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With one shared educator position already in the works for the Auglaize County OSU Extension Office, the possibility of others in the future are being discussed.
“Looking down the road, there is the possibility of sharing an ag agent,” Auglaize County Commissioner John Bergman said.
He said Mercer County already is sharing an agriculture educator with the state. Shelby County had approached Auglaize County about sharing a position, but have since hired someone full-time. Darke County could share, but Bergman said they are just too far away and are looking to share with Miami County.
“If the right opportunity presented itself, we would look at sharing an ag agent,” Bergman said.
He said preferably any shared arrangement would be with neighboring counties, such as Shelby or Mercer.
Auglaize County Agricultural Agent John Smith has no known retirement plans.
Bergman said sharing agents could possibly save the county $20,000 per position being shared.
Auglaize County is already saving $20,000 in 2012 with plans to be finalized by the end of the week to share a family and consumer sciences educator position by having Mercer County educator Barb Hennard work part-time in the county. Plans are to have her also help with the 4-H program.
While the 4-H educator position is the most highly reimbursed, Bergman
said the state plans on keeping one in each county. Statewide, there are 14 to 15 of those positions to be filled.
Beth Miller, the director of the Auglaize County Extension Office, said the goal has been to maintain a 4-H program and nutrition person in every county.
Years ago extension agents served multiple counties in the state and that is how the set up continues in other states.
Miller said any collaboration would have to make sense and be practical.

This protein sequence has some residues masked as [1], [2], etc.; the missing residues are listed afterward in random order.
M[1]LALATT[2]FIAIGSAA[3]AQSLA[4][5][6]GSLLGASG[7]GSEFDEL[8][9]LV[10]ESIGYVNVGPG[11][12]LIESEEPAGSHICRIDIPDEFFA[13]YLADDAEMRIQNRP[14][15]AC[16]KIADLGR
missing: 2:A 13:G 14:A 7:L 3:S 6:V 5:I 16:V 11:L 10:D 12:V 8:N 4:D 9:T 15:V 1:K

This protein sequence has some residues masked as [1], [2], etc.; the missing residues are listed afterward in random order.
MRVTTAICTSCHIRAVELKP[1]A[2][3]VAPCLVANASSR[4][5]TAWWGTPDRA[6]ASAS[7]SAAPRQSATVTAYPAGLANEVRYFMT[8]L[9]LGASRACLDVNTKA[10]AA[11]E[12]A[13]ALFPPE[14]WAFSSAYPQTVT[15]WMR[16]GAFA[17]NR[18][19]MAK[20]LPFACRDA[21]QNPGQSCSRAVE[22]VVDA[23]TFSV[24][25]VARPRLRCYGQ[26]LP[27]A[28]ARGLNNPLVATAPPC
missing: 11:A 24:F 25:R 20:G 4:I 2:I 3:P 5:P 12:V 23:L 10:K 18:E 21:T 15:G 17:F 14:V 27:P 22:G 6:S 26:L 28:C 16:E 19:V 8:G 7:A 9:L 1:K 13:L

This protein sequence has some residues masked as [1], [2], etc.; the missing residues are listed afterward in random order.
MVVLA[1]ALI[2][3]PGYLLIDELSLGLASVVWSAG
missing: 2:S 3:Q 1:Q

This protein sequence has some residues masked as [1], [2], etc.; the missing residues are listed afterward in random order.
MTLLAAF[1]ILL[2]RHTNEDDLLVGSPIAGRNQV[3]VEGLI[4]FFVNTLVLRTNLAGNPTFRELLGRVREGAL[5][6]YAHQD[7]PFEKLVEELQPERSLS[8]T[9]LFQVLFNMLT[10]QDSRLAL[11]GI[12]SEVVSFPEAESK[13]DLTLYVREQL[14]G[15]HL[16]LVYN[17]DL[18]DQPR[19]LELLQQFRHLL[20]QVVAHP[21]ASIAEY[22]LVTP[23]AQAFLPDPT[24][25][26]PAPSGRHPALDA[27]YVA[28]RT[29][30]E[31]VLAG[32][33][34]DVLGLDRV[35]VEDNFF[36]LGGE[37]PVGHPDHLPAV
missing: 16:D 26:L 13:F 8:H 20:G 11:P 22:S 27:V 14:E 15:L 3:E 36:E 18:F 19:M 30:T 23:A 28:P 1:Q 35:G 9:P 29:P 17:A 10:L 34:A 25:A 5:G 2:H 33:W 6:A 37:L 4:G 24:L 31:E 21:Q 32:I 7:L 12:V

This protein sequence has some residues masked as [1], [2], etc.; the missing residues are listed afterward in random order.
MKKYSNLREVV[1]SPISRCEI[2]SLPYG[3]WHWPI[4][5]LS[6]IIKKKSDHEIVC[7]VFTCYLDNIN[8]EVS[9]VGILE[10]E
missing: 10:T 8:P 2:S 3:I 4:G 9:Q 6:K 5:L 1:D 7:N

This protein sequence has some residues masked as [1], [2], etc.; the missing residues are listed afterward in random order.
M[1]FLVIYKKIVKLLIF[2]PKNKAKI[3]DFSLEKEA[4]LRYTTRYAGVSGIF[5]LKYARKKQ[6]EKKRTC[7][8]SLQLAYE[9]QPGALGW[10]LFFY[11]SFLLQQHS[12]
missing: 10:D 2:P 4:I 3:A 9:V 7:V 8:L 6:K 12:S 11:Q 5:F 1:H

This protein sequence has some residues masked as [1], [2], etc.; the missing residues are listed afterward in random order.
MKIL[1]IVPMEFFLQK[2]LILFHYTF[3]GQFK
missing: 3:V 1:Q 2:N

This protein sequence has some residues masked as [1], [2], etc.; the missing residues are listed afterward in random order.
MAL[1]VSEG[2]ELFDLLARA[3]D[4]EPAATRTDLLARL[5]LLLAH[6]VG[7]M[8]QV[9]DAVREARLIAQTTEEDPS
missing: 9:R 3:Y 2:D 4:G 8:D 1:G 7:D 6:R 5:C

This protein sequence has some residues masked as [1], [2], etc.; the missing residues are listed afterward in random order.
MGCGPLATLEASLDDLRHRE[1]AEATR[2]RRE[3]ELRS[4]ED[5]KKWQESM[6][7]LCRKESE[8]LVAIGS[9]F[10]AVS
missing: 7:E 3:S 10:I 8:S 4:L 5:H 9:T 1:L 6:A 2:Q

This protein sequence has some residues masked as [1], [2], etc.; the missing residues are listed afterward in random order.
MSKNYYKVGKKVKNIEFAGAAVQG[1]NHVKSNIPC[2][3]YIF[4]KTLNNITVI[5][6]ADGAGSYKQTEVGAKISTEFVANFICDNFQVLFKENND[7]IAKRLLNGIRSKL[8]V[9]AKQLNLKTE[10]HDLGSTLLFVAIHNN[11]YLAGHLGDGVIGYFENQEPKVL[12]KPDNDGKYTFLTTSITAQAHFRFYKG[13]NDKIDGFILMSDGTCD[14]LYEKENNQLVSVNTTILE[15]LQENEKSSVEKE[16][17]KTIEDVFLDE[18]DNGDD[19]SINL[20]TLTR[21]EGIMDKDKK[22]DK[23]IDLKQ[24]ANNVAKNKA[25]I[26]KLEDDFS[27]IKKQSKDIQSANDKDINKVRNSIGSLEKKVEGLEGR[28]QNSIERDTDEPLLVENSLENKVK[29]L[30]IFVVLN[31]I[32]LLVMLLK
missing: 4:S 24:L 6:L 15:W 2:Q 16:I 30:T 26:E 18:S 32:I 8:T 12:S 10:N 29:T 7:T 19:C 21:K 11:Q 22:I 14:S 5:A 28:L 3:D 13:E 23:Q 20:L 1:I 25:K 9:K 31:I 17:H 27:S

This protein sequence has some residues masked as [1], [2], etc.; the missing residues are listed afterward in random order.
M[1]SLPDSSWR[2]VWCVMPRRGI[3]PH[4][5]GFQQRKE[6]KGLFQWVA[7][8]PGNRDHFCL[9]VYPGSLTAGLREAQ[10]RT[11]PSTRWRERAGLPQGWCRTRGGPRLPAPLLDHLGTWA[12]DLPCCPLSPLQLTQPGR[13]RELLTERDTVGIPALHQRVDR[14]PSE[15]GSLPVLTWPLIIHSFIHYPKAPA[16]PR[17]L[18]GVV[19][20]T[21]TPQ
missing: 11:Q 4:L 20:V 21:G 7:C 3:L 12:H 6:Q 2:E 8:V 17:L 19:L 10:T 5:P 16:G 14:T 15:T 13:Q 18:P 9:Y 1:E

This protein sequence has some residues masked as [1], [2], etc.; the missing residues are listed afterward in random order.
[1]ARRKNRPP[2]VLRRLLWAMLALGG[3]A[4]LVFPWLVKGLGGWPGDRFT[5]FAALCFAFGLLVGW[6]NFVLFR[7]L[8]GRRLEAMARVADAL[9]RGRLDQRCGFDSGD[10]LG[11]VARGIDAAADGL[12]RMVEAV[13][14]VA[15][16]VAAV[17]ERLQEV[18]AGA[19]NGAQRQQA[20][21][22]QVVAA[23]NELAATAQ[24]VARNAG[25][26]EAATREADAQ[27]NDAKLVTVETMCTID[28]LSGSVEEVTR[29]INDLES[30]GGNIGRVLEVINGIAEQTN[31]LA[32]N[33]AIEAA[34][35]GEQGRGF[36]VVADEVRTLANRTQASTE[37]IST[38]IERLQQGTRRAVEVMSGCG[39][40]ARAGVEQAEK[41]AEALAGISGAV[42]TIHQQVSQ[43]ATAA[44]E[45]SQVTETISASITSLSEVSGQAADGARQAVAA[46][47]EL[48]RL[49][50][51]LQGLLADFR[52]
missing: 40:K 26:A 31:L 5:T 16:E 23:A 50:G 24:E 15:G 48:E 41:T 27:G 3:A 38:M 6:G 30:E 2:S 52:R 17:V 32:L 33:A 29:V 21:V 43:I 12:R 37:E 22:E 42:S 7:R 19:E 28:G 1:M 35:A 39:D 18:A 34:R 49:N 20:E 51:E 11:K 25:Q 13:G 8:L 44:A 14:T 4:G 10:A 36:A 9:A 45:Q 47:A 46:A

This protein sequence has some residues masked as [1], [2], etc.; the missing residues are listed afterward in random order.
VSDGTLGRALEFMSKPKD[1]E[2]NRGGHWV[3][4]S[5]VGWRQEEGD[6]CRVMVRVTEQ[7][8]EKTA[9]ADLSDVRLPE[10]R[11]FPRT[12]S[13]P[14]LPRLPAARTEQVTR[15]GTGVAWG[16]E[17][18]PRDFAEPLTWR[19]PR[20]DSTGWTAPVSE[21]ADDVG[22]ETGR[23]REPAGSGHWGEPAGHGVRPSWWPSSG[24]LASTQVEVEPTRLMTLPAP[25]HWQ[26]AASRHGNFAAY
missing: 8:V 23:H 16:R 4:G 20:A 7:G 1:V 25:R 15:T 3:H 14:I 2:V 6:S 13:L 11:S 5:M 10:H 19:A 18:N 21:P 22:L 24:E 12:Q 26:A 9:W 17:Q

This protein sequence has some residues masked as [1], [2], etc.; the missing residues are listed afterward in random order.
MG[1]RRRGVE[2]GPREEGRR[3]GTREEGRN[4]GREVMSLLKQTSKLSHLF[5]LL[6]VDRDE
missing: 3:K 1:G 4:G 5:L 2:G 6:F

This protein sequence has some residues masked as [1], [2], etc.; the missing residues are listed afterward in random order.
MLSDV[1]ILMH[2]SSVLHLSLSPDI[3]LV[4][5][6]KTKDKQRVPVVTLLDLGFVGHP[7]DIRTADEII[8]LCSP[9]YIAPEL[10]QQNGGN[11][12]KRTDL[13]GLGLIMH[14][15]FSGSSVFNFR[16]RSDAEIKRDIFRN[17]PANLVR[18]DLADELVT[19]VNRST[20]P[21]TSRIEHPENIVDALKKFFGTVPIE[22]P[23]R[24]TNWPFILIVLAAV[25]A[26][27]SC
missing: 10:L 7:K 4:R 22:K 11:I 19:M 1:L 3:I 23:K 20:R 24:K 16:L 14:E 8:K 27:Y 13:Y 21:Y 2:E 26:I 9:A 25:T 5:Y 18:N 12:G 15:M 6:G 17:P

Lois Clark retired as the Auglaize County family and consumer sciences educator during the middle of 2011. She was among approximately 70 extension employees from across the state that took incentive packages offered by the Ohio State University amid economic struggles.
The transition process has continued since as decisions have been made on how to fill and cover for those retirements with some counties opting to share educators.
Across the state and region, changes have been taking hold as economic struggles have lead to reorganization with certain positions phased out and collaborations being used to fill others. Agricultural agents, once present in every county, have been cut by more than half in the 10-county area.
“I don’t know what the plan is to replace them,” Smith said at a previous meeting. “Our numbers are declining pretty fast. It’s a changing world.”
While there are still a lot of questions, other counties are facing the same situation as Auglaize County so its anticipated that OSU will develop general templates for handling them.
Miller said even when positions are shared, OSU encourages counties to approach the situation as one program rather than a division of time and lessening of offerings.
Several counties have had no internal applicants and have had to be posted externally with personnel from other counties helping them through the transition.
“We’re just trying to keep the programs going,” Miller said.
She said locally, programming will change based on educators in offices, but they are trying to become wiser in making those decisions.
“We try very hard to serve our clientele, but what we offer will change as our staff changes, we have to look at doing things differently,” Miller said.